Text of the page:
What Is the History of Cardiology?
The history of cardiology begins in the Renaissance period, with the first accurate analysis of the heart's role of oxygenating and distributing blood throughout the body. For three centuries after that doctors slowly developed the means to accurately monitor this vital organ and understand the ailments that could befall it. It was not until the middle of the 20th century though that technology had advanced to the point at which surgical procedures became a viable approach to mending a damaged heart.
Many point to British doctor William Harvey for the first true milestone in the history of cardiology in 1628, when he articulated the heart's role of pumping blood through a complex system of veins and arteries. Until then, it was thought that each blood vessel had a natural pulsing rhythm and was not recycled. It took another 80 years for the first accurate description of the heart's construction was delivered by French biologist Raymond de Vieussens; for the first time, the organs anatomical mechanics were able to be understood.
Throughout the ensuing two centuries, much of the history of cardiology entailed acquiring a firmer grasp on heart health and the conditions that could befall it. In the 18th century, doctors started monitoring blood pressure to gauge the organ's vitality. By the beginning of the 19th century, doctors could monitor a heartbeat with a stethoscope. The electrocardiograph (ECG or EKG) was invented just after the turn of the 20th century, which allowed doctors to more closely analyze the heart's overall performance via electrical impulses. Arterial clogging called arteriosclerosis was first observed about a decade later.
Before the 20th century, scattered surgical firsts occurred in the history of cardiology. Most were attempts to mend critically injured patients. In 1896, a German doctor named Ludwig Rehn performed the first successful open-heart surgery to mend a wound that tore through the heart of a soldier. This type of surgery was not commonly attempted, however, until 1953. American John Gibbons invented a so-called heart-lung machine that allowed a surgeon to keep blood oxygenated and circulating through a patient during repair or transplantation surgeries.
These repairs were mostly reactionary until the dawn of heart repair surgery in 1950, when a successful implantation of an artificial aortal valve was performed by American surgeon Charles Hufnagel. Two years later, another pair of American surgeons used hypothermia to slow the heart of a patient who successfully underwent the repair of a hole in her heart. The innovations intensified with the pacemaker came in 1958. In 1967, the first coronary artery bypass surgery was performed — a procedure that is performed several million times every year in the 21st century. That same year, the first successful heart transplantation was performed by South African doctor Christiaan Barnard.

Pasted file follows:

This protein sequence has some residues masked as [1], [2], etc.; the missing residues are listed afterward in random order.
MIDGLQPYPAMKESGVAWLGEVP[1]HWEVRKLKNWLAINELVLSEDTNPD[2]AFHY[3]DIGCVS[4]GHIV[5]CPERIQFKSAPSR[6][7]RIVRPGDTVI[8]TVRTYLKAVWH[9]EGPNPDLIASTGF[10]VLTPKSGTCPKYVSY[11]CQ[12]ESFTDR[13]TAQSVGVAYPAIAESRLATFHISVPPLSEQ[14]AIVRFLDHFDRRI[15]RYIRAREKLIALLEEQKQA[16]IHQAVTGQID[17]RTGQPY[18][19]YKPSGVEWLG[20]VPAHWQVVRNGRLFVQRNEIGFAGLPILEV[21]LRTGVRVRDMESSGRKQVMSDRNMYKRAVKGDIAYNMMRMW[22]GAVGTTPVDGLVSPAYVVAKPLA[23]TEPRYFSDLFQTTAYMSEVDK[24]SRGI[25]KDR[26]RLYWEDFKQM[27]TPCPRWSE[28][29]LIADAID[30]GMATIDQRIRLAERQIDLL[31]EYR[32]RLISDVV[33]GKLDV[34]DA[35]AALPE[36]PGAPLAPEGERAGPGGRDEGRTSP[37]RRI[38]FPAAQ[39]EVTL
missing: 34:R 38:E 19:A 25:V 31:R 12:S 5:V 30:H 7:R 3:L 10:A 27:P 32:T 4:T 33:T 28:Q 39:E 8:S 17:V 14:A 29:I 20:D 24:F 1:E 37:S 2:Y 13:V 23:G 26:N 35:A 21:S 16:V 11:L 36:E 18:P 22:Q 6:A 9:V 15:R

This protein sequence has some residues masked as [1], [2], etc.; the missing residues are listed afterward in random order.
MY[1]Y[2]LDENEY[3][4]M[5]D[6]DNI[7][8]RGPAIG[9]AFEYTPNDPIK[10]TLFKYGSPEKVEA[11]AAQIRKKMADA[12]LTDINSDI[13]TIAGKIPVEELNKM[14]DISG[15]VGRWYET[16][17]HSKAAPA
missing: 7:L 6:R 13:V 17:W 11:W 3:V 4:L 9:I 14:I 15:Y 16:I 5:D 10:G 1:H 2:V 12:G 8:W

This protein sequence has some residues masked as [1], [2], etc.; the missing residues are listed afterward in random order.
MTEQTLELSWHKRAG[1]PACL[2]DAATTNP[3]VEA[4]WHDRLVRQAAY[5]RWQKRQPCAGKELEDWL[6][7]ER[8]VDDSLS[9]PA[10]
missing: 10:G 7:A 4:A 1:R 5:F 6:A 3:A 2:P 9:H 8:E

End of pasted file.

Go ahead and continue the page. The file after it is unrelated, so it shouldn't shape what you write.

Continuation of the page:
Scattered among these many pivotal firsts in the history of cardiology are many others of note. De-fibrillation was first performed on dogs in 1899. Humans did not benefit until 1947, when the machine was used to restore heart function to a young teen with a heart defect. One of the more recent milestones happened in 1982, when William DeVries, an American cardiologist, implanted the first heart made completely of artificial tissue.
I'm not sure whether watching an exposed, beating human heart will make you appreciate how remarkable the organ is or make you realize how fragile life is when it is so dependent on this one small mass of muscle. Either way, seeing the exposed organ definitely changes your perceptions on life, and the importance of taking care of your body.
Reading this article reminded me of how much we take the medical profession and doctors for granted. Sure, we still worry when a loved one has to have heart surgery, but imagine what the odds of survival must have looked like five, 10, 25, 100, 200 years ago.
I hope what I am about to say doesn't come off as me being morbid and insensitive, but here it goes. Wars and injuries to soldiers doing these wars have provided some of the best test cases and learning experiences for doctors. I wish we could somehow measure exactly which and to what degree medical innovations can be attributed to war.
This has to be even more pronounced with organs such as the heart. Unless the heart is significantly damaged and death is near, a doctor isn't going to open a patient's chest and start trying to repair his heart.
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